JOURNAL ARTICLE
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Association of Eosinophilic Esophagitis and Human Immunodeficiency Virus.

BACKGROUND: Eosinophilic esophagitis (EoE) is thought to be an atopic disorder causing dysphagia. HIV patients have dysphagia from both common (reflux esophagitis) and uncommon causes (idiopathic esophageal ulceration). Only a single case report about the occurrence of EoE in an HIV patient exists in literature.

AIM: The aim of this study was to determine if HIV and EoE occur concurrently using a large inpatient database.

METHODS: Data on hospital admissions of all HIV adult patients were extracted from the 2002-2014 National Inpatient Sample. Comorbidities and outcomes of interest were defined by querying all diagnostic and procedural fields for the corresponding ICD-9 codes. Univariable and multivariable logistic regression analysis was performed to assess the association between HIV and EoE. Similarly, we assessed the relation between HIV and eosinophilic gastroenteritis (EGE).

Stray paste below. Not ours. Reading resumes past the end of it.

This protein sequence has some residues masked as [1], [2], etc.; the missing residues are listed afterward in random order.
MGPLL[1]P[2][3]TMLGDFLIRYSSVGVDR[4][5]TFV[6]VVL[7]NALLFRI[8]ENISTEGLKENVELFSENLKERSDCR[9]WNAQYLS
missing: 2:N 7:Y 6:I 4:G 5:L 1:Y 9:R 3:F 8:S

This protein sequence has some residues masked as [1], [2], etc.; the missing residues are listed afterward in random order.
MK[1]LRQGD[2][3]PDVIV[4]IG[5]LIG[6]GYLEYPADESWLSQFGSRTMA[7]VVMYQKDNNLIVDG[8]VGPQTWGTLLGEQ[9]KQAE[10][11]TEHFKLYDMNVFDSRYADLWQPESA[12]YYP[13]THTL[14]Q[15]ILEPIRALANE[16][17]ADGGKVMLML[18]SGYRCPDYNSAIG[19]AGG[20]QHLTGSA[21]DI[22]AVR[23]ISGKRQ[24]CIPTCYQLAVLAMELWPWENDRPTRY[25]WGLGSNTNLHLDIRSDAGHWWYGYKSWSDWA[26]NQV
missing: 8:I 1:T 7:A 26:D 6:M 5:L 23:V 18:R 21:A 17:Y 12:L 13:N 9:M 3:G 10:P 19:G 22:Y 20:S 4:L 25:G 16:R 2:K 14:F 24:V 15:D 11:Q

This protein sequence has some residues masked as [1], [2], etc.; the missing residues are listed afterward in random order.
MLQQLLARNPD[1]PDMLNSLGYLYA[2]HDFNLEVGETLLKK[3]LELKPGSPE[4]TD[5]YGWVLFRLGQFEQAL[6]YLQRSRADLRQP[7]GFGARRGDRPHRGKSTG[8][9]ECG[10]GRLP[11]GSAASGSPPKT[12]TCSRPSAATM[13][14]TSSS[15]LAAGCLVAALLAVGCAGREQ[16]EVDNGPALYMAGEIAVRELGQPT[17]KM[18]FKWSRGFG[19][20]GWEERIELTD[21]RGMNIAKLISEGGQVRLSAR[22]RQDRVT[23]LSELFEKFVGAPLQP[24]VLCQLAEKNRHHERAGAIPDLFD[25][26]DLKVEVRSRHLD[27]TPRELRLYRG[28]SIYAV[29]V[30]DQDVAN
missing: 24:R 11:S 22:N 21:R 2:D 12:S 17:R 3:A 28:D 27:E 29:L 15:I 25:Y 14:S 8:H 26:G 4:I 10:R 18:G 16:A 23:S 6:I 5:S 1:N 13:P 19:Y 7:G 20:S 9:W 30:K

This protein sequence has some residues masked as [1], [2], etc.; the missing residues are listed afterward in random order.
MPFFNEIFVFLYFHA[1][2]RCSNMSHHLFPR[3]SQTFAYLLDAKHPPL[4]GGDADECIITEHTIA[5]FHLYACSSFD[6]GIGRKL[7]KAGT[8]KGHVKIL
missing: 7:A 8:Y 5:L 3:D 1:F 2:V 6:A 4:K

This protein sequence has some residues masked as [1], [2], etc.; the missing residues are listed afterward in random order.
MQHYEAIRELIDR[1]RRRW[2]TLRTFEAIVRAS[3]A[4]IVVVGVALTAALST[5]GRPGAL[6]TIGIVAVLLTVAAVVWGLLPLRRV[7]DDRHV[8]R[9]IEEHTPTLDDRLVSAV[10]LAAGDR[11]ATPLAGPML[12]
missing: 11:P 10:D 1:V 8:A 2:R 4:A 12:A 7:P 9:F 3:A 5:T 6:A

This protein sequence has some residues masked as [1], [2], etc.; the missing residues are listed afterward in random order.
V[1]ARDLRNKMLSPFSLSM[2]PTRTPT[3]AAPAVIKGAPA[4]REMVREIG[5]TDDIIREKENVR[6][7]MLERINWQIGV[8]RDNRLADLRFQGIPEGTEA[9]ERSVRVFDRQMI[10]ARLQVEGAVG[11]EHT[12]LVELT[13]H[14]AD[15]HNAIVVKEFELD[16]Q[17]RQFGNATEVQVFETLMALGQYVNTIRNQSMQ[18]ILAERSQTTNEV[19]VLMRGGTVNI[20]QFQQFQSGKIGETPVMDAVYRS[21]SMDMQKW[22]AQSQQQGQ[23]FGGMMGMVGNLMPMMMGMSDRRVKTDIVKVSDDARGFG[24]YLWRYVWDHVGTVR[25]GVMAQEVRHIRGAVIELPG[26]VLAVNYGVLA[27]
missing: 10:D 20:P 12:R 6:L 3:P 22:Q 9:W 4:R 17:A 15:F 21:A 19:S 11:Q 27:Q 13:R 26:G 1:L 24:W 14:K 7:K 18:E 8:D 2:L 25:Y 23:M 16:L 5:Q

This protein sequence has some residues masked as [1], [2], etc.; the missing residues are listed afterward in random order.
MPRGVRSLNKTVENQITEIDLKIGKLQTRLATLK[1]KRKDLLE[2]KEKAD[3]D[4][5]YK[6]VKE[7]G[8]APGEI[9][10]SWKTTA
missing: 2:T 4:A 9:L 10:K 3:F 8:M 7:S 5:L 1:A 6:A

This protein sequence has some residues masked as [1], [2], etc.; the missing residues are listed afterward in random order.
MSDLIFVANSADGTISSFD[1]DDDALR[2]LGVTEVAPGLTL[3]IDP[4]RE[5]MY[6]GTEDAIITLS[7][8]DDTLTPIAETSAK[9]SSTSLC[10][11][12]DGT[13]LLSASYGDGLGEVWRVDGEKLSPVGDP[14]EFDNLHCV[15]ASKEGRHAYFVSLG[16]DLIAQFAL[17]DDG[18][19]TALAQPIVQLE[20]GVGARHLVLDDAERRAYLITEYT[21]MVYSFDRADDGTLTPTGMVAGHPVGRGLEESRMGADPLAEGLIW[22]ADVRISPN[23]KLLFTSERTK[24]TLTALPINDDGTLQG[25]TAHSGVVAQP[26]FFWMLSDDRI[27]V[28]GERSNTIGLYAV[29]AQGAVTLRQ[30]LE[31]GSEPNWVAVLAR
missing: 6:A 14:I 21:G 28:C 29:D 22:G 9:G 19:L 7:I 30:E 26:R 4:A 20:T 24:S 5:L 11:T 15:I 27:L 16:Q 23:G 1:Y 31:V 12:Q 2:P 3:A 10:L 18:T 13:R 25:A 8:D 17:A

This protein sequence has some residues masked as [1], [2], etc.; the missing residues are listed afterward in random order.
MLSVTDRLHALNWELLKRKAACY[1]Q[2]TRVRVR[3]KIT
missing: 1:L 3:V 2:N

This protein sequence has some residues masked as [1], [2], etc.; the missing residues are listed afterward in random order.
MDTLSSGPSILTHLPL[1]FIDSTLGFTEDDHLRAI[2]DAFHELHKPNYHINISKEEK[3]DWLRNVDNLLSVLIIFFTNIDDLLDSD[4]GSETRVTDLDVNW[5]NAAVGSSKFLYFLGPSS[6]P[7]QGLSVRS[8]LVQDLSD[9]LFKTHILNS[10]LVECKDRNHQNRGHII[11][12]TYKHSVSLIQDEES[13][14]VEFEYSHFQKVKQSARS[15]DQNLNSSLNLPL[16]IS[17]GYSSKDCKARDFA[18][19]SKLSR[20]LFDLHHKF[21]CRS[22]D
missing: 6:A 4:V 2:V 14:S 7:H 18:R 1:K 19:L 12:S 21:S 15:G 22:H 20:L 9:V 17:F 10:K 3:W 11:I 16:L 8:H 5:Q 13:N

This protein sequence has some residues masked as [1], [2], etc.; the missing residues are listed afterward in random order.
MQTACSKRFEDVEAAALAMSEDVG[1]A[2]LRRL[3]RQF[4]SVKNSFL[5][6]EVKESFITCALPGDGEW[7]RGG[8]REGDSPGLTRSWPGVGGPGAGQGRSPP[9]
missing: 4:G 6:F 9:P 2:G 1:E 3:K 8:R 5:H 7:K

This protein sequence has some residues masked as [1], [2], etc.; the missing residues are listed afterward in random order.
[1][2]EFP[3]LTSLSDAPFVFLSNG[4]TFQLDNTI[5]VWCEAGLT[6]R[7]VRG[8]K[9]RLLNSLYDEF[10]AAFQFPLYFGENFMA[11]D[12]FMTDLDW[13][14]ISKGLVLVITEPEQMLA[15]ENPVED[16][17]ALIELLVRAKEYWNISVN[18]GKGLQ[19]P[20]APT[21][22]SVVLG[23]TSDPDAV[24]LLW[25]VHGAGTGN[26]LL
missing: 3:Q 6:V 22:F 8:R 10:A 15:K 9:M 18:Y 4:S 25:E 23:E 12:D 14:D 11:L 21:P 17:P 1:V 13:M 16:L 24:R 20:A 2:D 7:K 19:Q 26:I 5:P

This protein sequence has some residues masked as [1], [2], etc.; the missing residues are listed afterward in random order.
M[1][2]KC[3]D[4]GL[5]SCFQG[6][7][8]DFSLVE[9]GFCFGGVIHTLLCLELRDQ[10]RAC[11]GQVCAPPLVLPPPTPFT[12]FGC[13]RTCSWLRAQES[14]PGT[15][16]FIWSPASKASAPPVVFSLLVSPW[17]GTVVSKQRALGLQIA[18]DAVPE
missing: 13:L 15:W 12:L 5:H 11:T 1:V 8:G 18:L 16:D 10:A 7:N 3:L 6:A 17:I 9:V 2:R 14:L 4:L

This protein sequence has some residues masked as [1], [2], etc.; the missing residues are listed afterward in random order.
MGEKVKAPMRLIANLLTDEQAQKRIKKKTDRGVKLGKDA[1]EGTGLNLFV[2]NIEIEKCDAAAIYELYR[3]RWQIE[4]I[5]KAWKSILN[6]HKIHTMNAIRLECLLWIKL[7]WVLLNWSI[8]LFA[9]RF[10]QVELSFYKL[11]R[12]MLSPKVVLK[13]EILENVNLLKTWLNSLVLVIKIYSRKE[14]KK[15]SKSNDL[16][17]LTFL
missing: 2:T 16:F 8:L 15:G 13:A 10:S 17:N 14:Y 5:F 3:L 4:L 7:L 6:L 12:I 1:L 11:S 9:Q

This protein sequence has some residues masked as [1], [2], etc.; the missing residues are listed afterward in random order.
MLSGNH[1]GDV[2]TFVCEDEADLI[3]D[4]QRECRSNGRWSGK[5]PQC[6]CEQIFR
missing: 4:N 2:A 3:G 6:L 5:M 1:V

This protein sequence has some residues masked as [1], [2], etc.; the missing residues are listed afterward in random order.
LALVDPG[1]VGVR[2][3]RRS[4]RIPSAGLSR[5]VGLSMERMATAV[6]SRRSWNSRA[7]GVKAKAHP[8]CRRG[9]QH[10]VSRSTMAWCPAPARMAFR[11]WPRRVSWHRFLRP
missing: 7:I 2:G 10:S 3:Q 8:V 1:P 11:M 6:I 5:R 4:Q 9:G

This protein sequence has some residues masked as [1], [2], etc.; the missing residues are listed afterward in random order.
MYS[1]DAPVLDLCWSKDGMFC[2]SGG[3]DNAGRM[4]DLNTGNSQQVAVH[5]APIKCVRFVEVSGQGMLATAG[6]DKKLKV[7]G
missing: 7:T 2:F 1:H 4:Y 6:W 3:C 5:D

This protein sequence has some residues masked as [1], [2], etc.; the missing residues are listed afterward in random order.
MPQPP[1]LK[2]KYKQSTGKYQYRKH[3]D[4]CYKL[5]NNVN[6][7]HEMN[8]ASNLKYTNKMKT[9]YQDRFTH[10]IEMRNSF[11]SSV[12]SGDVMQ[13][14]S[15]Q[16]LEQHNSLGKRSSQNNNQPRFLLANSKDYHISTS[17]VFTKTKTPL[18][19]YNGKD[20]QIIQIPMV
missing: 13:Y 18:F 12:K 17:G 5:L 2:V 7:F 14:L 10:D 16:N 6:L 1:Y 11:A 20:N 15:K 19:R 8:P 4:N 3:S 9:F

RESULTS: The total population comprised of 101,137,145 patients, of which 231,691 (0.229%) have HIV and 5038 (0.004%) have EoE. HIV patients were younger (45.2 vs 48 years old and more likely to be male (62.2% vs 41.5%) and African American (53.9% vs 14.2%) compared to non-HIV patients (P < 0.001 for all). After adjusting for potential cofounding factors, HIV patients had a statistically significant higher rate of EoE (Odds Ratio 2.108, with 95% confidence interval 1.268-3.506, P = 0.004) compared to the non-HIV group. On the other hand, HIV was not associated with increased risk of EGE (Odds Ratio 0.78, 95% confidence interval 0.109-5.557, P = 0.804).

CONCLUSION: Patients with HIV are twice as likely to have EoE compared to those without HIV. Evaluation of dysphagia in HIV patients should include assessment for EoE, especially when empiric antifungal therapy for candida esophagitis does not improve clinical symptoms.

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